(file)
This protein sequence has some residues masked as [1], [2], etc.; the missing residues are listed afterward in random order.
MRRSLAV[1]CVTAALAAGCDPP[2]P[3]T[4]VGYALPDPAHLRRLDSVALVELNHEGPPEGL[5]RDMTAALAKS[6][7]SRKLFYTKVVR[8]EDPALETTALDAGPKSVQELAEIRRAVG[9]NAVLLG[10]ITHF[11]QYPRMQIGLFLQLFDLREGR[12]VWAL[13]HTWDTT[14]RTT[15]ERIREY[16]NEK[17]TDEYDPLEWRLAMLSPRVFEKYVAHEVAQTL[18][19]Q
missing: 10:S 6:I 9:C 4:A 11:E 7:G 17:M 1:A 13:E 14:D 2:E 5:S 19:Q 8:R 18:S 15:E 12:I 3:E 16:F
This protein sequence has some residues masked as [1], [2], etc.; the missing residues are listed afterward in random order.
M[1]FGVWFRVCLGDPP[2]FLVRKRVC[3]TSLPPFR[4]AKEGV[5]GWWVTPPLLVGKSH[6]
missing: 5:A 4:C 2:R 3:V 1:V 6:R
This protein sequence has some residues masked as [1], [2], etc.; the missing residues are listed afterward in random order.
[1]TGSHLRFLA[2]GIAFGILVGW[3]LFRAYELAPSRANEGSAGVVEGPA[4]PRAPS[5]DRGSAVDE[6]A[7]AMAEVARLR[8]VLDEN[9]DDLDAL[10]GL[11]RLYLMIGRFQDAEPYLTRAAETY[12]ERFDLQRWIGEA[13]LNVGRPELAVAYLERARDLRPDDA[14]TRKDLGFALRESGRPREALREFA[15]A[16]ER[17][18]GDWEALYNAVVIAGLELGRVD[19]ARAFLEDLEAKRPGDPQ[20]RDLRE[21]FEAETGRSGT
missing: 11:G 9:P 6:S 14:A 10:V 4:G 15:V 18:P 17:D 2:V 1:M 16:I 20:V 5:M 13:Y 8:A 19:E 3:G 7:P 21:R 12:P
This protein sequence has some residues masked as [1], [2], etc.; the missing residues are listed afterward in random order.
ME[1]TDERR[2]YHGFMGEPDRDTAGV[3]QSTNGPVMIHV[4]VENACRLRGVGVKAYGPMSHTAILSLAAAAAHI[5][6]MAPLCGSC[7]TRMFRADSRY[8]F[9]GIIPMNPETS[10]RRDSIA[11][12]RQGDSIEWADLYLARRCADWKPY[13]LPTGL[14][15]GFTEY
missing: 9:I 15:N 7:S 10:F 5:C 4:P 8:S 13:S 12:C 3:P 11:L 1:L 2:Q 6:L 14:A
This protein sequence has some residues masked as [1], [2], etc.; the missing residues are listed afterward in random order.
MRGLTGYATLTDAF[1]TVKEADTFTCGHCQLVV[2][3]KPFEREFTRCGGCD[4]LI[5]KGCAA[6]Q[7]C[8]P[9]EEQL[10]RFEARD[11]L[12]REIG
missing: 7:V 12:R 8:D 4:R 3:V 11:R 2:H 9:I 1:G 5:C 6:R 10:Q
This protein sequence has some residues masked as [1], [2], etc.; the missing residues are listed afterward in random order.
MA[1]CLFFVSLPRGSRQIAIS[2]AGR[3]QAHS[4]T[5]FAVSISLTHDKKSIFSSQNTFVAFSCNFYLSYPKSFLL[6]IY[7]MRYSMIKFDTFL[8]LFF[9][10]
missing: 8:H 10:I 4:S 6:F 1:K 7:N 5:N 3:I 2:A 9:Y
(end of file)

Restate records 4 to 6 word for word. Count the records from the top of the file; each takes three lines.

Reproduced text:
This protein sequence has some residues masked as [1], [2], etc.; the missing residues are listed afterward in random order.
ME[1]TDERR[2]YHGFMGEPDRDTAGV[3]QSTNGPVMIHV[4]VENACRLRGVGVKAYGPMSHTAILSLAAAAAHI[5][6]MAPLCGSC[7]TRMFRADSRY[8]F[9]GIIPMNPETS[10]RRDSIA[11][12]RQGDSIEWADLYLARRCADWKPY[13]LPTGL[14][15]GFTEY
missing: 9:I 15:N 7:S 10:F 5:C 4:P 8:S 13:S 12:C 3:P 11:L 1:L 2:Q 6:L 14:A
This protein sequence has some residues masked as [1], [2], etc.; the missing residues are listed afterward in random order.
MRGLTGYATLTDAF[1]TVKEADTFTCGHCQLVV[2][3]KPFEREFTRCGGCD[4]LI[5]KGCAA[6]Q[7]C[8]P[9]EEQL[10]RFEARD[11]L[12]REIG
missing: 7:V 12:R 8:D 4:R 3:V 11:R 2:H 9:I 1:G 5:C 6:R 10:Q
This protein sequence has some residues masked as [1], [2], etc.; the missing residues are listed afterward in random order.
MA[1]CLFFVSLPRGSRQIAIS[2]AGR[3]QAHS[4]T[5]FAVSISLTHDKKSIFSSQNTFVAFSCNFYLSYPKSFLL[6]IY[7]MRYSMIKFDTFL[8]LFF[9][10]
missing: 8:H 10:I 4:S 6:F 1:K 7:N 5:N 3:I 2:A 9:Y